Airlines such as United and JetBlue have prostrated themselves in public to mollify travelers enraged by scheduling snafus. Fast-food outfits have done it, too; Hardee's trashed the poor quality of its hamburgers in an ad campaign a few years ago. Domestic car manufacturers have practically made an art of acknowledging their shortcomings; General Motors went on an apology tour starting in late 2008 when it began lobbying for billions of dollars in federal bailout funds. Last summer, as it went through Chapter 11 bankruptcy proceedings, it flooded the airwaves with a commercial that acknowledged, "General Motors needs to start over in order to get stronger."
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This week, as Domino's was rolling out its self-lacerating confession, the Chicago Bears took out newspaper ads to apologize to the team's fans for its subpar performance. "In a season where we did not perform at our best, we are further humbled by the fact that our fans stepped up and did their part," the ads said. (For the record, the Bears finished with a 7-9 record, considerably better than the 4-12 Redskins, who have yet to publish any apologies.)
Domino's says its ad strategy wasn't prompted by crisis or underperformance (its market share has held steady through the recession). Rather, the company says it's knocking its pizza as a way to show that it's committed to doing better: "We're proving to our customers that we are listening to them by brutally accepting the criticism that's out there," says Patrick Doyle, the company's incoming chief executive, in an interview. Doyle appears in the new TV ad and Web video, looking perplexed and somewhat hurt by customers' negative assessments.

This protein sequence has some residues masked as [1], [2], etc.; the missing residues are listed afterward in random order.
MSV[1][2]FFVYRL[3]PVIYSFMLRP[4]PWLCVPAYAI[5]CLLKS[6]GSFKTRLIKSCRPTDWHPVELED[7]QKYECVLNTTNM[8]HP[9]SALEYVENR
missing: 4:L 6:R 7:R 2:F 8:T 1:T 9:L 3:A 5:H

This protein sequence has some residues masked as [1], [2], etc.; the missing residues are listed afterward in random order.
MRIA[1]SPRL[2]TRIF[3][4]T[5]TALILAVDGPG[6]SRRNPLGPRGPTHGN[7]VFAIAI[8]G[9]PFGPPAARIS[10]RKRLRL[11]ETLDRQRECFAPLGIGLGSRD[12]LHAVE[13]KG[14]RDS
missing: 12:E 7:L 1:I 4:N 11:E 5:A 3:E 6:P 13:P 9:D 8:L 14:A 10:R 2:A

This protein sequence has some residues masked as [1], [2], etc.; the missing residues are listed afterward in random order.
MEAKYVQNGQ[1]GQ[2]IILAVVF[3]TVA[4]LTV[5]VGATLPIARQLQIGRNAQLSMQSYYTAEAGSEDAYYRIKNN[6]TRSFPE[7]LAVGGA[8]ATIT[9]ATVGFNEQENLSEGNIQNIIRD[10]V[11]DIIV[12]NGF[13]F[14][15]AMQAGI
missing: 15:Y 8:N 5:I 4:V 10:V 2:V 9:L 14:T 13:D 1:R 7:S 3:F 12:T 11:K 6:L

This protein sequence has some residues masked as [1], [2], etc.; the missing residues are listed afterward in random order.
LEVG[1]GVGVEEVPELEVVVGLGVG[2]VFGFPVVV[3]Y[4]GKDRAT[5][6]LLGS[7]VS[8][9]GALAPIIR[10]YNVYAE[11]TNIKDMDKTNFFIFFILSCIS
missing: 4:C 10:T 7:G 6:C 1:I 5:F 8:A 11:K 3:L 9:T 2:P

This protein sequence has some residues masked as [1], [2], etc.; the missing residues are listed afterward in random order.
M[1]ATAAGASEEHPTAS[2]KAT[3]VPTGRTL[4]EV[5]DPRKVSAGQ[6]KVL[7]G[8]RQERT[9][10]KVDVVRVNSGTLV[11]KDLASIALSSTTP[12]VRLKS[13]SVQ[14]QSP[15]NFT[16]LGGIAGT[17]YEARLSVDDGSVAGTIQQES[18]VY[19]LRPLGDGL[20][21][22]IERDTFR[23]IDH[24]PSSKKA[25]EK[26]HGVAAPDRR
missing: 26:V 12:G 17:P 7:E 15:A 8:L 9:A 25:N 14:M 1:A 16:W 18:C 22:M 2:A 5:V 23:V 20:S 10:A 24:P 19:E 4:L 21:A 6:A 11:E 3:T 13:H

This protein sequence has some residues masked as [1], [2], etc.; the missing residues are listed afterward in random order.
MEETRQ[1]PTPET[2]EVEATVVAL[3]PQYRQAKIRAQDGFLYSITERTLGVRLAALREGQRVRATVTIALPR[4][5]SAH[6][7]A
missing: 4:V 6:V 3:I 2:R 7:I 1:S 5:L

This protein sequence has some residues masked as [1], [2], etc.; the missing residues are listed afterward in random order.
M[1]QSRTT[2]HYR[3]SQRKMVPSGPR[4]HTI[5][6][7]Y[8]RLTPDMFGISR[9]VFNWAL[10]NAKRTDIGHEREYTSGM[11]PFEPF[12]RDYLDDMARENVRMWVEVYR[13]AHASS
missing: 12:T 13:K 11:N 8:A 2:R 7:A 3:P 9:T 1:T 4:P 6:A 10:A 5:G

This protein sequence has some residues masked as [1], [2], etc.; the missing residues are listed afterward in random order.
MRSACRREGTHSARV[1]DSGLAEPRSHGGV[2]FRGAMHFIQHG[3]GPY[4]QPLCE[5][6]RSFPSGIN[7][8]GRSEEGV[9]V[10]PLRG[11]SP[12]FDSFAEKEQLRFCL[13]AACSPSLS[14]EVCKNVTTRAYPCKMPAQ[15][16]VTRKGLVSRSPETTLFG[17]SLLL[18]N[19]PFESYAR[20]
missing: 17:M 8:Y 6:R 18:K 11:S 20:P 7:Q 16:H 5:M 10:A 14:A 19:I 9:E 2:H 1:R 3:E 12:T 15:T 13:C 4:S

He adds, "We think that going out there and being this honest really breaks through to people in a way that most advertising does not."
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Acknowledging that you've messed up may win some goodwill among consumers, but marketing experts say it also carries some risks.
"Some people are going to hear only part of the message" -- Domino's stinks -- "and not hear the part about how they're going to get better," says Bill Benoit, a communications professor at Ohio University. Thus, apology ads can reinforce negative perceptions and raise awareness of them among people who've never tried, or even heard of, the product.